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Argentina Jeopardizes Its Own Growth

February 13, 2013 3 minute Read by Matthew Denhart

Bernard L. Weinstein — a Bush Institute Growth Fellow — has published a new report examining the current state of the energy industry in Argentina. The report, “In Wake of YPF Seizure, Is Argentina a Good Investment?,” is a publication of the Maguire Energy Institute at Southern Methodist University’s Cox School of Business. In it, Weinstein offers a brief history of energy production in Argentina and explains that the energy industry offers great potential for future economic growth in that country. But unfortunately the Argentinean government has put that in jeopardy by seizing majority control of Yacimientos Petroliferos Fiscales (YPF), the country’s former national oil company that enjoyed success during the 1990s, a time during which it was privately owned. Weinstein assesses the current situation and offers growth-oriented policy recommendations, concluding:

Argentina has become a net importer of oil and gas due to decreased production resulting from the undercapitalization of YPF, irrational natural gas pricing, and divestiture of assets. The undercapitalization of YPF has meant fewer wells drilled, and divestitures over the past decade have caused YPF to lose strategic assets. Fixing natural gas prices below market rates has also resulted in lower production. Because the Argentine economy relies so heavily on natural gas, imports are costing the country billions annually. Luckily, the nation is richly endowed with both natural gas and oil and can take steps to reverse the decline in output and eventually become a net exporter of energy. Development of the Vaca Muerta shale field can go a long way toward returning the country to a net exporter position. The play contains an estimated 22 billion barrels of oil equivalent, with roughly 70 percent oil and 30 percent natural gas. But the development of Vaca Muerta and other shale plays will require substantial foreign investment and expertise. To ensure the country’s ability to attract this capital and know-how, the Argentine government must ensure that the rule of law and the sanctity of contracts will prevail.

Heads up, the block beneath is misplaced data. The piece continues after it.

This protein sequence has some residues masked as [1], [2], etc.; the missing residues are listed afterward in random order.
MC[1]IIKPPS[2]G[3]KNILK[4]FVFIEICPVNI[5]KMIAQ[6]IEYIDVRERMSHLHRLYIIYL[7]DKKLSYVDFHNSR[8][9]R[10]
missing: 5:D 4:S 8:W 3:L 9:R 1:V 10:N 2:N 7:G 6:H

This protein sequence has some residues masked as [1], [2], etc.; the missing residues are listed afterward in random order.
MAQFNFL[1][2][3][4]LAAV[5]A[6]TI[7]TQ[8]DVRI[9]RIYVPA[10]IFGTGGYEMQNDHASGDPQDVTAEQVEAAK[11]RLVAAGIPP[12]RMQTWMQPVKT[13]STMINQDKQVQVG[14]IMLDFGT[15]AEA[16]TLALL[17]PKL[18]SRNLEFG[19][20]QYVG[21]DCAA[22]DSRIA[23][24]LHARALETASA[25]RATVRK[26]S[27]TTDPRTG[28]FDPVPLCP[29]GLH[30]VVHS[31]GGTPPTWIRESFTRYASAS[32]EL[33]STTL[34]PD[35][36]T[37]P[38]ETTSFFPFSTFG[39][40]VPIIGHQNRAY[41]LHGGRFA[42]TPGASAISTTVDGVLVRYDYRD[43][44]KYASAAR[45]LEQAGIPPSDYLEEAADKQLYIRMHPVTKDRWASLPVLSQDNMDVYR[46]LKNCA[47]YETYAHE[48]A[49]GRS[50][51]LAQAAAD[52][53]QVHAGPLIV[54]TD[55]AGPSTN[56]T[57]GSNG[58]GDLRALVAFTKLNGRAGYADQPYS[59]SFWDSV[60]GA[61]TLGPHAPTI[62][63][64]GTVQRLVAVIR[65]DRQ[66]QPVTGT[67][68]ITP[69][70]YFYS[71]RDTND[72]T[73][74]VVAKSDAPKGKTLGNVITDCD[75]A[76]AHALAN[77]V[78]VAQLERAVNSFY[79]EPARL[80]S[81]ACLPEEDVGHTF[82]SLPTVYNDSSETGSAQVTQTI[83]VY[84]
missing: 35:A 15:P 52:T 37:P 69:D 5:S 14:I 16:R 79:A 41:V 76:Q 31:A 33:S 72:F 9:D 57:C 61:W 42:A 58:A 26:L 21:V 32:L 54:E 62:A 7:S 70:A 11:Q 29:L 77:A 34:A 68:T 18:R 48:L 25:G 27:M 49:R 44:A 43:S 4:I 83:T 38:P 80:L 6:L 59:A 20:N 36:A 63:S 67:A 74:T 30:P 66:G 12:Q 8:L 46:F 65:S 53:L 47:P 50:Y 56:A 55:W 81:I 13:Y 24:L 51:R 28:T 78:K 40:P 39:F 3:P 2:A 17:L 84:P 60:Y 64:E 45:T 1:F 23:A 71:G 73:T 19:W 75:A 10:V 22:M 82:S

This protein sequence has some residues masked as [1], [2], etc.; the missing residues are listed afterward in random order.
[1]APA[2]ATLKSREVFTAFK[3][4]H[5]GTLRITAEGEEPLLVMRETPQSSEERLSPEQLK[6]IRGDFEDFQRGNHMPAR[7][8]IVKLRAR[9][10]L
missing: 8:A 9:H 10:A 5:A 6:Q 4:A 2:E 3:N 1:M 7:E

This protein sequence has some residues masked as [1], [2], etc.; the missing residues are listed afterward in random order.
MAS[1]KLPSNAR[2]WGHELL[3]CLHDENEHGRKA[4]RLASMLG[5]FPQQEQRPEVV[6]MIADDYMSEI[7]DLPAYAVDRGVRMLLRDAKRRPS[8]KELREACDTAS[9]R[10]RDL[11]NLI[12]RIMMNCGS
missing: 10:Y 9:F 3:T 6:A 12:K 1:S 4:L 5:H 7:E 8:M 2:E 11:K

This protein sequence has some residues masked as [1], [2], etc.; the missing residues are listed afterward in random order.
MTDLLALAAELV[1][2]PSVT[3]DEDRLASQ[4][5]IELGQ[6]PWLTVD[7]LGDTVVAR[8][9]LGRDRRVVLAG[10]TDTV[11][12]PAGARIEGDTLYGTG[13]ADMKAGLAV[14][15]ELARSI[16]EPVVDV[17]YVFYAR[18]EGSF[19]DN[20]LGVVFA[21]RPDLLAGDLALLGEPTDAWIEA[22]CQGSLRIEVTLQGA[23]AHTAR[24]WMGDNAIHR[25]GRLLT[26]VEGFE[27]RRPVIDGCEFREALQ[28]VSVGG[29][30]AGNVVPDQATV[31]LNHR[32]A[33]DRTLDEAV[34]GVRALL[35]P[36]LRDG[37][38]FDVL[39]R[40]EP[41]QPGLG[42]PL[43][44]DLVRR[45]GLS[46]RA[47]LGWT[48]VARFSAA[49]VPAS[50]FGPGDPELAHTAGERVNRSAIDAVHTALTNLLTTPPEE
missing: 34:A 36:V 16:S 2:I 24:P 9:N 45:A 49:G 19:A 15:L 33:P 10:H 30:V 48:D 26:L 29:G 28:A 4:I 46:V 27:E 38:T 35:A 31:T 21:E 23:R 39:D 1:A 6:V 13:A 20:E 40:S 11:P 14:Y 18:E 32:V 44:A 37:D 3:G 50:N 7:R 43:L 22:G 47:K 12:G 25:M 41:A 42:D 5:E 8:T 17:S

The entire study is available for free download here.


Author

Matthew Denhart
Matthew Denhart

Matthew Denhart is an expert on immigration policy and is the author of the Bush Institute’s America's Advantage: A Handbook of Vital Immigration and Economic Growth Statistics, now in its third edition. He currently serves as executive director of the Calvin Coolidge Presidential Foundation and is a founder of the Coolidge Scholars Program which provides full-ride merit scholarships to America's most promising college students. A summa cum laude graduate of Ohio University, Denhart has written and spoken widely on a variety of policy topics including the economics of higher education, labor, and taxes. He has contributed articles to numerous national publications including The Wall Street Journal, Forbes.com, CNN Opinion, and Bloomberg View. 

Full Bio

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